Hello! Welcome to the HST Systems Verification Group (SVG) at NASA's Goddard Space Flight Center. I'd like to take this opportunity to give you an idea of what I do as a member of the HST Team and a little background that led me to working with the Systems Verification Group. I joined the SVG and started working on Hubble Space Telescope in the Spring of 1992 a year an three quarters before the First Servicing Mission. I'm a System Tester.
The System Verification Group supports the coordination and execution of the Servicing Mission Ground System tests called the "SMGTs" for short. The SMGTs test how all the hardware to be flown on a Hubble Space Telescope Servicing Mission will work WITH the Ground System. The Ground System is the network of software and computers at Goddard Space Flight Center that interface with Johnson Space Flight Center, Kennedy Space Flight Center, the Science Institute, the Shuttle (Orbiter) and the "HUBBLE" short for Hubble Space Telescope. These tests include hardware whether it is an Orbital Replacement Unit (ORU) or an Orbital Replacement Instrument (ORI) and simulators that simulate the hardware. Orbital Replacement Units are hardware such as the RGA (Rate Gyro Assembly) or the FGS (Fine Guidance Sensor)
The RGA is a system of six mechanical gyroscopes, complete with electronics, that are used to measure the motion of HST. When HST is commanded to maneuver to observe different targets, such as planets or galaxies, the gyroscopes sense the rate of the moving telescope, and report that information to the pointing control system. Only four of the six gyros are required to control the vehicle, as the remaining two are designated as spares (in case of gyro failures).
The FGS is a system of three electronic sensors, that are used to search and lock onto desired guide stars, to provide pointing information to HST. While HST is pointing at a specific target (star, galaxey), the gyros, in conjunction with the FGS, maintain a pointing accuracy of 0.007 arc-sec, such that if the HST were in Los Angeles, it could hold a beam of light on a dime in San Francisco, without the beam straying from the coin's diameter.
In other words the RGAs and FGS work together to keep HUBBLE looking (pointing) at the same place in space while the telescope is going around (orbiting) the earth . The Orbital Replacement Instruments for the upcoming 1997 Second HST Servicing Mission are the STIS and the NICMOS. STIS is the Space Telescope Imaging Spectrograph and NICMOS is the Near-Infrared Camera and Multi-Object Spectrometer.
STIS will be used as a "Faster Black Hole Finder". STIS will measure the mass of objects and the velocity at which they are spinning. Objects that are determined to be spinning extremely fast but appear to have no mass at all are believed to be black holes.
NICMOS will be used to detect (see) what is inside or behind large masses of dust that are in outer space. The Universe is made up of three basic groups - Gas (Hydrogen and Helium), Dust (All the other elements) and energy (Light). When Stars die they explode. That explosion causes huge masses of dust to be dispersed. These dust masses keep us from seeing what is inside of them and what is behind them. In just the same way a flashlight can not reveal what is inside or behind a cloud of dust or smoke. Using a kind of invisible light, infrared, NICMOS instead determines that there is something inside or behind the dust mass by detecting (measuring) the heat given off by it. This is similar to how night vision binoculars aid a soldier to "see" an enemy in the dark or how an energy specialist can photograph heat loss from a house.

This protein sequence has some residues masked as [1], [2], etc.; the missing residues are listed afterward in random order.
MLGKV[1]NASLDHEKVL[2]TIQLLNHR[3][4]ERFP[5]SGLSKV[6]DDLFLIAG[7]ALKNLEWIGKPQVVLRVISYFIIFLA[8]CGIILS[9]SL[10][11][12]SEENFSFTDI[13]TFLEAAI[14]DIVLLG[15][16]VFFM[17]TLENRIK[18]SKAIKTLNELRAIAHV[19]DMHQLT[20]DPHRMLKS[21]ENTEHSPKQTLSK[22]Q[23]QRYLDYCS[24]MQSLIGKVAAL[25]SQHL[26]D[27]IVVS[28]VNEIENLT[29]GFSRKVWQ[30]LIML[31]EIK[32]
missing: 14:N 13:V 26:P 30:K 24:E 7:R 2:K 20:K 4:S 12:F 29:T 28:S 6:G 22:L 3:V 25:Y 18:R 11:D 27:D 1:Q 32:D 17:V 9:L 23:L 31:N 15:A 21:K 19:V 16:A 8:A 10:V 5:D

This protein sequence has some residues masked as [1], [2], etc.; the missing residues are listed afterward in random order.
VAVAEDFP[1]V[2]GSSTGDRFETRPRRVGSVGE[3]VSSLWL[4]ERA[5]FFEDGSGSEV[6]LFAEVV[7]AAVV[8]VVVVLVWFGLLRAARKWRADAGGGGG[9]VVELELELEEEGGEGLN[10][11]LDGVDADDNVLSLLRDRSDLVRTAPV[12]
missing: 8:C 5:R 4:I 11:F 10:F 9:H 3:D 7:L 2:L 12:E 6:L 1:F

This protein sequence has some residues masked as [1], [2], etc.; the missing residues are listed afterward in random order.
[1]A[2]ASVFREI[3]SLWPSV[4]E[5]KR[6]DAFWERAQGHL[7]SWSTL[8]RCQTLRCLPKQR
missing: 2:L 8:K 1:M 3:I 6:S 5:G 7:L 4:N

The use of these scientific instruments allow scientists to study parts of outer space that they can't see. These scientists are trying to answer questions about how the universe works and these instruments will help them to do that.
The people in my group, the System Verification Group along with other specialized HUBBLE personnel test the hardware or instruments with the ground system to make sure that when a command is sent to the hardware or instruments via the Ground System interfaces that the hardware or instrument responds the way it has been planned, designed and built to function. If the hardware does not respond as expected (like it should) during the test the testers know that it must be investigated to see whether it is a problem with the hardware, a problem with the commands and/or a problem with the Ground System.
Testing starts off with the very elementary: Can the hardware or instrument be turned ON and OFF with the ground system? On earth we are able to turn a switch or push a button to turn something on or off such as the TV. You could think of the TV and HUBBLE hardware or instruments as similar and the TV remote control and the HST Ground system as similar. We can use the TV remote control to send a signal to turn the TV On and Off and do more involved things like change channels, volume and switch back and forth from TV to VCR mode. Hubble Space Telescope and the Ground System work much the same way. The Ground System is used to send commands to Hubble Space Telescope's components (ORUs and ORIs) to tell them to turn On and turn Off. More testing could included complex commanding which would warm up or cool down an instrument and other commanding which executes very sophisticated and specialized activities so that scientific data about space can be captured and sent back to earth.